Last year during the Christmas break my family and I went on vacation to St. Maarten. The island’s airport (TNCM) is best known for its low approaches over the shore and Maho Beach. There are a few restaurants surrounding the beach with a perfect view of the approach. Here are some of the pictures I took when I was there:

KLM Boeing 747-400 a few seconds before touchdown.

KLM Boeing 747-400 a few seconds before touchdown.

The 'Queen of the Skies' flew over a crowded beach!

The ‘Queen of the Skies’ flew over a crowded beach!

Wells Fargo Bank Gulfstream G550 over Maho Beach.

Wells Fargo Bank’s Gulfstream G550 over Maho Beach.

United Airlines Boeing 737-700 arriving from Newark.

United Airlines Boeing 737-700 arriving from Newark.

 

 

 

 

 

 

 

 

 

 

 

 

 

 

 

 

 

 

 

 

 

 

 

 

 

 

 

 

 

 

 

 

In Daytona Beach, we also have great locations to see what is going on the runways. I enjoy going on the terrace of the Aviation Maintenance Science Building and the Flight Operations Center. I highly recommend to the new incoming freshman to go check it out. We don’t have a lot of commercial flights there but we do have a lot of general aviation traffic!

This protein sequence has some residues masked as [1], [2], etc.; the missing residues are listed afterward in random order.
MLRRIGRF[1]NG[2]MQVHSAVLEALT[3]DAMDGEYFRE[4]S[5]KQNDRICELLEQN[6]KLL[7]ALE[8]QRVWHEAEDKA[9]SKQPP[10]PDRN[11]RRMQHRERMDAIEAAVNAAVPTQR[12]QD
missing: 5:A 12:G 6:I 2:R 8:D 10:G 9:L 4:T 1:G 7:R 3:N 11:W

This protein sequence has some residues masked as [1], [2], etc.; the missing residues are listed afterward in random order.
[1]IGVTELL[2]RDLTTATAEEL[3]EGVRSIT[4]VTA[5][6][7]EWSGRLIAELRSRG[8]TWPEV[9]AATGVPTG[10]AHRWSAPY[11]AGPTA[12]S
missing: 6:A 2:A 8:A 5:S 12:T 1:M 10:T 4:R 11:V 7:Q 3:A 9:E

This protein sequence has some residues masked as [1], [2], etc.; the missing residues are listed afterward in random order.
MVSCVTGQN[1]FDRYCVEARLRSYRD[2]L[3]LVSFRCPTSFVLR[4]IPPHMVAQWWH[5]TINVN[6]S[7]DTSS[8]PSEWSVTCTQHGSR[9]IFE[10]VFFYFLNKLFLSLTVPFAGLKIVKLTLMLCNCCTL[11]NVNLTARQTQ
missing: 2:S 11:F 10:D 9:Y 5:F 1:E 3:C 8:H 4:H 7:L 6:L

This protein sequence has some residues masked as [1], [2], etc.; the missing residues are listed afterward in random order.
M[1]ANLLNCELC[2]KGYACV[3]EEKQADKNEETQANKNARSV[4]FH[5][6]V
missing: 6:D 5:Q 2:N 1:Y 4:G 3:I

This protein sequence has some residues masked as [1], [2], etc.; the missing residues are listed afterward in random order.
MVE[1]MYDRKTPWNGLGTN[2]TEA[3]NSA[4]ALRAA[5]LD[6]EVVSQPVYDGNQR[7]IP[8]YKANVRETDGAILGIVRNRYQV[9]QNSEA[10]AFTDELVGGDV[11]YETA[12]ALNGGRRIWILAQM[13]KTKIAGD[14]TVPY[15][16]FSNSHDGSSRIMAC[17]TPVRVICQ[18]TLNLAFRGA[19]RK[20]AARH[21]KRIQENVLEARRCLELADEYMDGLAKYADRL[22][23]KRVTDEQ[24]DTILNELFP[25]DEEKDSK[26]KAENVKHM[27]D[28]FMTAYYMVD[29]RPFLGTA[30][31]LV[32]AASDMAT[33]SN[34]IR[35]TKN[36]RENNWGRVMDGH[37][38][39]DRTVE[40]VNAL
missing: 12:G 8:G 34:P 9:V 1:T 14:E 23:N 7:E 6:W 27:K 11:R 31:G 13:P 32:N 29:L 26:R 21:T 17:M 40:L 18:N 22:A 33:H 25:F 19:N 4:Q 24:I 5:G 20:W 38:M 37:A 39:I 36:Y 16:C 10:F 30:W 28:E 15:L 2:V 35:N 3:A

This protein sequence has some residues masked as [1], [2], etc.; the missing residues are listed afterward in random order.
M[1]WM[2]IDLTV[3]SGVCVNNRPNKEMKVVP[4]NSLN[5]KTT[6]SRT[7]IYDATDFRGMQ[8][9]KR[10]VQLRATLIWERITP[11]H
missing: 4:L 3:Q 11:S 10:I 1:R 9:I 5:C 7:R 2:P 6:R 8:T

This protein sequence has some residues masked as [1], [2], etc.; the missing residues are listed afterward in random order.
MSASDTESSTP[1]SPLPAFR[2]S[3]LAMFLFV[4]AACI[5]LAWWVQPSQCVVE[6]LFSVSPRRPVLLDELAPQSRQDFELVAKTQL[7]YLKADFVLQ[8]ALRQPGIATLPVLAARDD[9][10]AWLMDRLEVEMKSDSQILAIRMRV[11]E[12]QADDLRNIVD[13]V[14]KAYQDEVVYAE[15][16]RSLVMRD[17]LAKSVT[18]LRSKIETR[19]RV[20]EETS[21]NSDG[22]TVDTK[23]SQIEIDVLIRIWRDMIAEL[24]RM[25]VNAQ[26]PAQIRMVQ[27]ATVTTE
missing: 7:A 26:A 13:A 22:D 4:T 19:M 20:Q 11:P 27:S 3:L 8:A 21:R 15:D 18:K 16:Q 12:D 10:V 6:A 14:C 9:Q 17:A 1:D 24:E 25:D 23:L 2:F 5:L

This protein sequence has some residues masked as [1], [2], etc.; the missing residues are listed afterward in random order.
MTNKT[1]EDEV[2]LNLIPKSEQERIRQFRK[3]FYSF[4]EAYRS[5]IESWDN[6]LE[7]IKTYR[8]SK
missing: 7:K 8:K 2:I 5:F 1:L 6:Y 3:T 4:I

All the pictures in this blog were taken with my iPhone. Yes, I know it is not the greatest camera but it did the work. Below are some of the pictures I took in Montreal:

Swiss Intl. Air Lines Airbus A330-300 heading to Zurich.

Swiss Intl. Air Lines Airbus A330-300 heading to Zurich.

Air France B777-200ER taking off from 24L. There are up to 8 daily flights between Montreal and paris.

Air France B777-200ER taking off from 24L. There are up to 8 daily flights between Montreal and Paris.

Delta Connection CRJ 700 operated by GoJet Airlines.

Delta Connection CRJ 700 operated by GoJet Airlines.

Air Transat Boeing 737-800 with new fuel efficient Split Scimitar Winglets.